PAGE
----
However, the extent to which the DSM is used in primary care settings is unknown. These practitioners are most often the “gatekeepers” who will identify and diagnose psychiatric problems that warrant treatment in their patients, so an understanding of resources they can use to establish a diagnosis is critical.

We conducted 4 preliminary interviews with pediatric primary care providers and discovered that very few consult or understand the DSM to identify problems in the clinical setting. The review of scholarly literature on irritability indicates limited data on this subject. Anecdotally, colleagues have affirmed the importance of separating normal from abnormal irritability in children. Table 1 describes several psychiatric diagnoses that have a component of irritability.


Accurate identification of abnormal irritability is a necessary first step in establishing a diagnosis and then implementing a treatment plan. A lack of awareness about normal irritability can lead clinicians to believe a pediatric patient has a mental health diagnosis when, in fact, less invasive behavioral methods can be used to address the situation. For example, irritability associated with substance withdrawal would be treated differently than irritability from premenstrual dysphoric disorder, and both would be treated differently from abnormal irritability.

Clinicians in the medical and nursing professions provide care for children in a variety of settings: inpatient facilities, outpatient clinics, schools, and within the home. To assist with differentiating normal from abnormal irritability, we suggest use of the following guidelines, which will help determine whether irritability is within normal limits (Figure 1).

An assessment should begin with introductions and a brief overview of the process. Children may prefer to be seen with his or her parent(s) and adolescents may prefer independent interview. The first part of the assessment should include an accurate history from parents, the patient, and caregivers focusing on features of irritability and externalizing symptoms or acting-out behaviors. The history should include the following:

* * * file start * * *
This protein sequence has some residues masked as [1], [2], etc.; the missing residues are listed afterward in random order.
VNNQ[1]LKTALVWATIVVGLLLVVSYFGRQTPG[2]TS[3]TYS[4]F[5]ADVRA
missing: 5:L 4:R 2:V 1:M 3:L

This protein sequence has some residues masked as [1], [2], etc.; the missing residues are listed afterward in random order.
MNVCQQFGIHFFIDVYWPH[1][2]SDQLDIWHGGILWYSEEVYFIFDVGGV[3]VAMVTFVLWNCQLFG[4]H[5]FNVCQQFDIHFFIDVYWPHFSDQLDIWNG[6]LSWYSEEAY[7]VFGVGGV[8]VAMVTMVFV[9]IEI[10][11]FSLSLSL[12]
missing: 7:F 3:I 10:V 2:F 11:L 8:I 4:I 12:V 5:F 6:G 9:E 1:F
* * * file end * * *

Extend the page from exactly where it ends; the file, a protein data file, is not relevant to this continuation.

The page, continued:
1. Age at onset
  2. Progression and pattern—frequency, duration, severity
  3. Associated problem behaviors and consequences
  4. Possible stressors—recent change in life events
  5. Concurrent mental or physical illness
  6. Prenatal or postnatal exposure to substances
  7. Functional abilities.

A more thorough interview of the patient will help differentiate internalizing symptoms such as depression or anxiety and others that may require attention. Through direct observation of parent-child interaction, clinicians can observe the following:

  1. Interpersonal skills
  2. Communication skills
  3. Coping mechanisms.

Depending on the information obtained in the initial history, collateral information from teachers and other care providers (services in the home, school, or community) and their longitudinal observation may be very helpful. This information could include the following:

  1. Learning disorders
  2. Peer relationships
  3. Violent behaviors.

The use of standardized psychometric scales also may be indicated if clinicians need further information. Those that may address irritability are described as follows:

  1. The Vanderbilt ADHD Diagnostic Parent Rating Scale23 may be used to screen for associated attention-deficit/hyperactivity disorder (ADHD), oppositional defiant disorder, and conduct disorder. It also provides a broad screen for anxiety and low mood.